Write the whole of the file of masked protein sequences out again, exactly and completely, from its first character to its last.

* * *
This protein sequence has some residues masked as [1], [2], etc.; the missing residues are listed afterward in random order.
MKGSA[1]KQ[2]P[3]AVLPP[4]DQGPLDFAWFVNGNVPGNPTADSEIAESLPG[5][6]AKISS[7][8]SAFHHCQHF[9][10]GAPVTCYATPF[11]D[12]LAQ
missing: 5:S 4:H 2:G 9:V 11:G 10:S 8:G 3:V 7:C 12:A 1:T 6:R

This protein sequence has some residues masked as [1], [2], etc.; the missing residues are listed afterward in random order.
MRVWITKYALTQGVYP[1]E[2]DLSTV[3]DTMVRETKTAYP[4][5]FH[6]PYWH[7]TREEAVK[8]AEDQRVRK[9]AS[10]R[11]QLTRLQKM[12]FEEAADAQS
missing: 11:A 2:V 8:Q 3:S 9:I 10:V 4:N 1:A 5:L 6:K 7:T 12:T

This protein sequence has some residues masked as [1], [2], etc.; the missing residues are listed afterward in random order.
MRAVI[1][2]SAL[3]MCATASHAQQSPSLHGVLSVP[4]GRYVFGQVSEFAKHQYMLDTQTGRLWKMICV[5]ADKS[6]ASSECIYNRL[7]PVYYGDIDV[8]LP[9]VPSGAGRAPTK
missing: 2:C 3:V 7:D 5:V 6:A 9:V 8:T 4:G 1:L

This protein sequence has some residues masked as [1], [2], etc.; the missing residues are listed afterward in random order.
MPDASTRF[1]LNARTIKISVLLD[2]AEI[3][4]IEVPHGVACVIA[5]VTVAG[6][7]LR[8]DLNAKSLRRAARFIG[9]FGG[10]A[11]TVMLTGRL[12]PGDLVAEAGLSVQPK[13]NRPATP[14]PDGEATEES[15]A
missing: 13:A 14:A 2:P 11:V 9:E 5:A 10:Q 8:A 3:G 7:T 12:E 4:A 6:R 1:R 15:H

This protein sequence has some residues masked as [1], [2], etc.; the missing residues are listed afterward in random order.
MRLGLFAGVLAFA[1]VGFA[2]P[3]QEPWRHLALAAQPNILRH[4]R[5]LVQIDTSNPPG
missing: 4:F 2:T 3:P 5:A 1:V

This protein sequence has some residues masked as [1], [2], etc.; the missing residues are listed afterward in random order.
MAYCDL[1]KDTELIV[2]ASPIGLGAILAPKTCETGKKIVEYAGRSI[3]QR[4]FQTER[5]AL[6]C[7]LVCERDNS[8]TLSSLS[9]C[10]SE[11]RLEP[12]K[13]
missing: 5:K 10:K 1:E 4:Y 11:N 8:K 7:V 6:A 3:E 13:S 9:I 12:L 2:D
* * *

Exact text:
This protein sequence has some residues masked as [1], [2], etc.; the missing residues are listed afterward in random order.
MKGSA[1]KQ[2]P[3]AVLPP[4]DQGPLDFAWFVNGNVPGNPTADSEIAESLPG[5][6]AKISS[7][8]SAFHHCQHF[9][10]GAPVTCYATPF[11]D[12]LAQ
missing: 5:S 4:H 2:G 9:V 11:G 10:S 8:G 3:V 7:C 12:A 1:T 6:R

This protein sequence has some residues masked as [1], [2], etc.; the missing residues are listed afterward in random order.
MRVWITKYALTQGVYP[1]E[2]DLSTV[3]DTMVRETKTAYP[4][5]FH[6]PYWH[7]TREEAVK[8]AEDQRVRK[9]AS[10]R[11]QLTRLQKM[12]FEEAADAQS
missing: 11:A 2:V 8:Q 3:S 9:I 10:V 4:N 1:A 5:L 6:K 7:T 12:T

This protein sequence has some residues masked as [1], [2], etc.; the missing residues are listed afterward in random order.
MRAVI[1][2]SAL[3]MCATASHAQQSPSLHGVLSVP[4]GRYVFGQVSEFAKHQYMLDTQTGRLWKMICV[5]ADKS[6]ASSECIYNRL[7]PVYYGDIDV[8]LP[9]VPSGAGRAPTK
missing: 2:C 3:V 7:D 5:V 6:A 9:V 8:T 4:G 1:L

This protein sequence has some residues masked as [1], [2], etc.; the missing residues are listed afterward in random order.
MPDASTRF[1]LNARTIKISVLLD[2]AEI[3][4]IEVPHGVACVIA[5]VTVAG[6][7]LR[8]DLNAKSLRRAARFIG[9]FGG[10]A[11]TVMLTGRL[12]PGDLVAEAGLSVQPK[13]NRPATP[14]PDGEATEES[15]A
missing: 13:A 14:A 2:P 11:V 9:E 5:A 10:Q 8:A 3:G 7:T 12:E 4:A 6:R 1:R 15:H

This protein sequence has some residues masked as [1], [2], etc.; the missing residues are listed afterward in random order.
MRLGLFAGVLAFA[1]VGFA[2]P[3]QEPWRHLALAAQPNILRH[4]R[5]LVQIDTSNPPG
missing: 4:F 2:T 3:P 5:A 1:V

This protein sequence has some residues masked as [1], [2], etc.; the missing residues are listed afterward in random order.
MAYCDL[1]KDTELIV[2]ASPIGLGAILAPKTCETGKKIVEYAGRSI[3]QR[4]FQTER[5]AL[6]C[7]LVCERDNS[8]TLSSLS[9]C[10]SE[11]RLEP[12]K[13]
missing: 5:K 10:K 1:E 4:Y 11:N 8:K 7:V 6:A 3:E 13:S 9:I 12:L 2:D